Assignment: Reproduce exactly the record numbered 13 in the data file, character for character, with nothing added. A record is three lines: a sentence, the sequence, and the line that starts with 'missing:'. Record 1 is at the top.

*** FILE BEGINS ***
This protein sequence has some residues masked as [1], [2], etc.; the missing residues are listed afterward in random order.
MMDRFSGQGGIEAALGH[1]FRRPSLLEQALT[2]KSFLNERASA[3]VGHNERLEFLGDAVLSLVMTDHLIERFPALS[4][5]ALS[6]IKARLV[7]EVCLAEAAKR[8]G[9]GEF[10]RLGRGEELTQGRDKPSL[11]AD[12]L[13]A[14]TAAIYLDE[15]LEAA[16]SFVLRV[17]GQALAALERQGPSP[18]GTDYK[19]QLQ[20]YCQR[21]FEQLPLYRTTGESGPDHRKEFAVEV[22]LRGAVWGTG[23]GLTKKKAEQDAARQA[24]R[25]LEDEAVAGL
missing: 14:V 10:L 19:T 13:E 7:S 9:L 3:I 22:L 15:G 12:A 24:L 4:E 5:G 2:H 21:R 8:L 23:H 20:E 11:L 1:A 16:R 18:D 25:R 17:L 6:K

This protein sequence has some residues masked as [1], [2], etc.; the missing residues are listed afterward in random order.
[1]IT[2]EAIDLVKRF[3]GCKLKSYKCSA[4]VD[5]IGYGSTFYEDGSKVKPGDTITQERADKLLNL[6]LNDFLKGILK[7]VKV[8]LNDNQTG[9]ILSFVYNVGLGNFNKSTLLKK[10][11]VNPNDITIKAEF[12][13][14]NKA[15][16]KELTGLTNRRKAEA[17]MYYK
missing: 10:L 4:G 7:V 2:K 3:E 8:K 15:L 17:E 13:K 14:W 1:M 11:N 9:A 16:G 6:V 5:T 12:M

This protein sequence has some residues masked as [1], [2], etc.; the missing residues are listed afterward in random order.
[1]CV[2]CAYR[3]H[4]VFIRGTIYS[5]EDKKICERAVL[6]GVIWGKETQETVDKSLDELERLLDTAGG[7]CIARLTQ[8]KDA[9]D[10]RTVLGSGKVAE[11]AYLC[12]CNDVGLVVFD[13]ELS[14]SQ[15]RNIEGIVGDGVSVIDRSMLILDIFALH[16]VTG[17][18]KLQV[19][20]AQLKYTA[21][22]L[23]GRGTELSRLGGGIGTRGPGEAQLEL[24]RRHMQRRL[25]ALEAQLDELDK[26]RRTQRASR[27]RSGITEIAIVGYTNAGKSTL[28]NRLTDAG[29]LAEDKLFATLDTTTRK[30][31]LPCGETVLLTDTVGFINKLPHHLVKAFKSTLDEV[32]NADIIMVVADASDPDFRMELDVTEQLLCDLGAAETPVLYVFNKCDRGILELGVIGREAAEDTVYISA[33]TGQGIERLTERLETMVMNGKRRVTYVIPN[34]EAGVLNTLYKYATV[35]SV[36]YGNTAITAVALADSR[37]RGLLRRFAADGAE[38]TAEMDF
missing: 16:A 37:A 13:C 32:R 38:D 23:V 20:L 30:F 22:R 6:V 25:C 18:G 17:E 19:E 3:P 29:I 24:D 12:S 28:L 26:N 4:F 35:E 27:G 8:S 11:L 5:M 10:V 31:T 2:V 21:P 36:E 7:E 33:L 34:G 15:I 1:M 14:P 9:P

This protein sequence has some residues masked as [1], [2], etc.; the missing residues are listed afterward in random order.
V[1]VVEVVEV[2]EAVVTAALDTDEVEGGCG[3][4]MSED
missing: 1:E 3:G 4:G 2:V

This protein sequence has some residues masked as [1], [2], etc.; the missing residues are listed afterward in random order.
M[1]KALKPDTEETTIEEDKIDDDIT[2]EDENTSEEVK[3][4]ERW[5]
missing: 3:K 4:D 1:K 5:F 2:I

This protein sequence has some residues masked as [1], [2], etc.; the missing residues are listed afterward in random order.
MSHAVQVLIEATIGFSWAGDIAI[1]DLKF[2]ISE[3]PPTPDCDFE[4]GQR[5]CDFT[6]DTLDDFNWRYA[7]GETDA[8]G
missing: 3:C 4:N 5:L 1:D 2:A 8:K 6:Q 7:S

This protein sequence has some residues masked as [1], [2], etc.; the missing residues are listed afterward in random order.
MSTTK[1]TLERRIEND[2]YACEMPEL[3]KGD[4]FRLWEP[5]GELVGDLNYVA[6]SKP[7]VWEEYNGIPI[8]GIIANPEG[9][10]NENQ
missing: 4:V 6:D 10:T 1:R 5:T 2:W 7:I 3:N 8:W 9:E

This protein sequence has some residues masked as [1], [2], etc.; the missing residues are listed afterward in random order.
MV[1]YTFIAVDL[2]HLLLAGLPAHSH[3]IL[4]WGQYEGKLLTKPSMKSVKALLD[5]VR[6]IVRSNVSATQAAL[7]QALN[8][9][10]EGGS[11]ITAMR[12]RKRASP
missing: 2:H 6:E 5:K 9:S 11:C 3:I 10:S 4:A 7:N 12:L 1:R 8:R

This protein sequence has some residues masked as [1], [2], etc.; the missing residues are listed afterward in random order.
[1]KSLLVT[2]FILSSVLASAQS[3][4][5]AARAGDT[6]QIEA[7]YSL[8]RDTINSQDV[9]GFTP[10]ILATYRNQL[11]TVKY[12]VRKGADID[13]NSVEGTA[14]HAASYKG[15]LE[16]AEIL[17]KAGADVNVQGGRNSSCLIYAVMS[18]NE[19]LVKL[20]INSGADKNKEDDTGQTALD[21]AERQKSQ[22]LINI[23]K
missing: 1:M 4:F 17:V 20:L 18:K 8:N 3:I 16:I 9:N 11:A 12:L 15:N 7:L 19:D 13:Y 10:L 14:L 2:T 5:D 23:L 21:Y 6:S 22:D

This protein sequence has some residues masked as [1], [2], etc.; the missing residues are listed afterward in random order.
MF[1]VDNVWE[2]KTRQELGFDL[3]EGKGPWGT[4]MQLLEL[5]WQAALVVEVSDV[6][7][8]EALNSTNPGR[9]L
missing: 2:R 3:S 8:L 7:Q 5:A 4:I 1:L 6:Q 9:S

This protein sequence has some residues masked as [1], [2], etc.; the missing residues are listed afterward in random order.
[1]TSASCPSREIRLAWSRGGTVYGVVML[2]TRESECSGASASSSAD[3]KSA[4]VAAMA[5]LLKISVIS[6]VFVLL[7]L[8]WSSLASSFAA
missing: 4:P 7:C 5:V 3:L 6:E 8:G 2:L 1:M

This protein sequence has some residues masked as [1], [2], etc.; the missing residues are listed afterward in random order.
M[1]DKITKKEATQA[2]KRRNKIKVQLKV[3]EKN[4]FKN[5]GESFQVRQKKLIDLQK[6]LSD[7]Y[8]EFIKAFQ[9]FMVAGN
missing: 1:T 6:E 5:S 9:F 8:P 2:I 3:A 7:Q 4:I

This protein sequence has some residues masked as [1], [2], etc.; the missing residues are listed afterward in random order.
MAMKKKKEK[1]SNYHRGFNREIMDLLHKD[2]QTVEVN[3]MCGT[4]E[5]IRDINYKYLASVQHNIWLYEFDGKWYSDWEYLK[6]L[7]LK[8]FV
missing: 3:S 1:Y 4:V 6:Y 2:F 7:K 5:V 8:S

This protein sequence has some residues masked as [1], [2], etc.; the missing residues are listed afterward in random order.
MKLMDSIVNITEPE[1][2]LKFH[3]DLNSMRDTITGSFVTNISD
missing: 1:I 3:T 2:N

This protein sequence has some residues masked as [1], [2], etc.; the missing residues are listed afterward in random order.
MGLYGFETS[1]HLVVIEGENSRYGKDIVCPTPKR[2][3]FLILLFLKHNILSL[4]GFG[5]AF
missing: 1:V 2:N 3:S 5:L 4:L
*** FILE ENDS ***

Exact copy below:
This protein sequence has some residues masked as [1], [2], etc.; the missing residues are listed afterward in random order.
MAMKKKKEK[1]SNYHRGFNREIMDLLHKD[2]QTVEVN[3]MCGT[4]E[5]IRDINYKYLASVQHNIWLYEFDGKWYSDWEYLK[6]L[7]LK[8]FV
missing: 3:S 1:Y 4:V 6:Y 2:F 7:K 5:V 8:S